Showing posts from December, 2012

Mammals in Montana: the birth of modern mammal communities

30 to 20 million years ago in Montana, instead of cows or buffalo, herds of oreodonts munched the vegetation. They shared the landscape with rhinos, packs of dogs, and fierce pig-like entelodonts. This period of time, called the Arikareean, marks the beginning of the modern mammal communities we see today. More familiar animals, like raccoons and beavers, began to replace the stranger groups – entelodonts, hippo-like anthracotheres, and creodonts (an extinct order of carnivorous mammals).
       This changing ecosystem is what I try to understand. We have a pretty good idea of what this time period was like in the Great Plains of Nebraska, South Dakota and Wyoming. We also know much from the rich fossil record of Oregon; but the picture is much dimmer when it comes to the northern Rocky Mountains. Fortunately, in the 1970s, the work of Donald Rasmussen (and others before and after him) brought to paleontologists’ attention the Cabbage Patch beds of Montana. This series of fossil-bearin…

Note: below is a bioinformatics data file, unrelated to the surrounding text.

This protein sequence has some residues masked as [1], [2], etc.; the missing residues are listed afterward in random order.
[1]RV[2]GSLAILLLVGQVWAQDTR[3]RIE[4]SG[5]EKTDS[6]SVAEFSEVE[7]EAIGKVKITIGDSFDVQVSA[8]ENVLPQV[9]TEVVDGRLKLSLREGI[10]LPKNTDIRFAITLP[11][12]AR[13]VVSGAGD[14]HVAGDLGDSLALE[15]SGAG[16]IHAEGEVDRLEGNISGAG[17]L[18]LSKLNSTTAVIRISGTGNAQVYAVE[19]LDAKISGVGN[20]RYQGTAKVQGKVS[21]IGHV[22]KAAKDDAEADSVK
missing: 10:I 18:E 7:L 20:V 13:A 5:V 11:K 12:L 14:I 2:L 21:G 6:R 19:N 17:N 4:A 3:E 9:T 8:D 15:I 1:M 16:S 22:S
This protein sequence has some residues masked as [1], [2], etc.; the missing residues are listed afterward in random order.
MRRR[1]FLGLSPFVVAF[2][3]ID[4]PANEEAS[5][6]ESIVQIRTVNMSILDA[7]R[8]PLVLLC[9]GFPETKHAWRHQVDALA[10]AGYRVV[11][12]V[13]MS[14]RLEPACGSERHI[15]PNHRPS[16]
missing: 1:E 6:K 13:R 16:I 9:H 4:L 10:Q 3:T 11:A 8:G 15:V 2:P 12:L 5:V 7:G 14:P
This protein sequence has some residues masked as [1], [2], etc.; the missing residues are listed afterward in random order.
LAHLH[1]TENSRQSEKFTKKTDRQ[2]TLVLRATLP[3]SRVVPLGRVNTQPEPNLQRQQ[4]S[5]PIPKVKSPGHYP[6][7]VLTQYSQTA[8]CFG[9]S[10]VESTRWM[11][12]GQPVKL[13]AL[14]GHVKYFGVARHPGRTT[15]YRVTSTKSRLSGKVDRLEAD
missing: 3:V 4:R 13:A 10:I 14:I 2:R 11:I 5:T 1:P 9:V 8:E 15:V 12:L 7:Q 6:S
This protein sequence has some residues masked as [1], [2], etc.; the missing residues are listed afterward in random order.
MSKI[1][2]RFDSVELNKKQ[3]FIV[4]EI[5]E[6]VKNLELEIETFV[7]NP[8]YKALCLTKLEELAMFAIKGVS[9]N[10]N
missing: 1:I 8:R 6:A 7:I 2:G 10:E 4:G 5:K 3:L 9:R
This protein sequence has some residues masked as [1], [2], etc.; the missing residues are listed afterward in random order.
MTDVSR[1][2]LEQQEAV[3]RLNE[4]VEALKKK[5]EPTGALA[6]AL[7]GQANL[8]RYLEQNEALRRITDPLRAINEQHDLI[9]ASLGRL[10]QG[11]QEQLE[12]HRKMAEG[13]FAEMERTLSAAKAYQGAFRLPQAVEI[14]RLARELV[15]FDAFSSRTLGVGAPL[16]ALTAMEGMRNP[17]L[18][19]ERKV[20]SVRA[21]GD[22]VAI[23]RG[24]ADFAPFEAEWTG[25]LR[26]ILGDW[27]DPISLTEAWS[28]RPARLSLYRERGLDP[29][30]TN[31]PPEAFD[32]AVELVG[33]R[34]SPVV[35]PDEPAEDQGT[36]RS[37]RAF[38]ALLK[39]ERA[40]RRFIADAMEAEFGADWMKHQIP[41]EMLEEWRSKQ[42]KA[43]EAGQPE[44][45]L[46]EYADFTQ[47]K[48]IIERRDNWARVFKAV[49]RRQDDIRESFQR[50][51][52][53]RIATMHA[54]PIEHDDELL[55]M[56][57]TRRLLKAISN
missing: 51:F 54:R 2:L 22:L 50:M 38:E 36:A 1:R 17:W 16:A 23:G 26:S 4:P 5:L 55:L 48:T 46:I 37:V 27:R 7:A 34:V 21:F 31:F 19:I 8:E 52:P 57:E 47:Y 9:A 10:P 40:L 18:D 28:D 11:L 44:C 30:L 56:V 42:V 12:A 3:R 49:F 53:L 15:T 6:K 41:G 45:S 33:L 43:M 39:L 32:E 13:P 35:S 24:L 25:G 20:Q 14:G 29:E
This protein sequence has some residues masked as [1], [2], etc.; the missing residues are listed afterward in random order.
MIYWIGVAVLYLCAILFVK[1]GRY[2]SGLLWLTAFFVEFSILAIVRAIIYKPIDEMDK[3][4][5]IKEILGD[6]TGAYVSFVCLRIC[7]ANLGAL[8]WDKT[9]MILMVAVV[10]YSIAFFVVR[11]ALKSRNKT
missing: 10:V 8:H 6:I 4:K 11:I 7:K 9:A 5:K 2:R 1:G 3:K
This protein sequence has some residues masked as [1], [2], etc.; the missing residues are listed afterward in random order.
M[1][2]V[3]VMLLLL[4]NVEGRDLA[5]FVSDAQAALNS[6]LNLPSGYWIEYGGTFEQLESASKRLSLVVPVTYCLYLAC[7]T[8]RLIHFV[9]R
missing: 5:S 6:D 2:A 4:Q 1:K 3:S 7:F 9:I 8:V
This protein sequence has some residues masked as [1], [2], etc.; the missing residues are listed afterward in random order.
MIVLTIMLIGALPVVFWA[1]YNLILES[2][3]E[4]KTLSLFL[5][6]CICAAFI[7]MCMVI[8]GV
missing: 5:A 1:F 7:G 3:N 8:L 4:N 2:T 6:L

Grad Publication: Emily Grason

Good news everyone! Emily Grason has had her work on rampaging crabs published today in PLoSONE. Congratulate her when you see her. Here's the link!Now for some colorful background from the woman herself: Alien/s vs. Predator: Rampaging Red Rock Crabs I have a special warm and fuzzy love for our local red rock crabs (Cancer productus). I suppose most people prefer Dungeness crabs, but those people clearly haven’t had to actually handle live crabs.  Dungies are nuts! They’re totally irrational and they just flip out at you in an incoherent manner for absolutely no reason – flailing about with their pointy, pointy legs (1). Rock crabs make sense – sure they can snap your thumb off if you aren’t really paying attention, but you know when they’re going to try. Rock crabs are also more fun to watch.  As part of my master’s research at Shannon Point Marine Center, which is affiliated with Western Washington University, I did a series of experiments where I got to watch rock crabs rampag…

weekend links: sticky stuff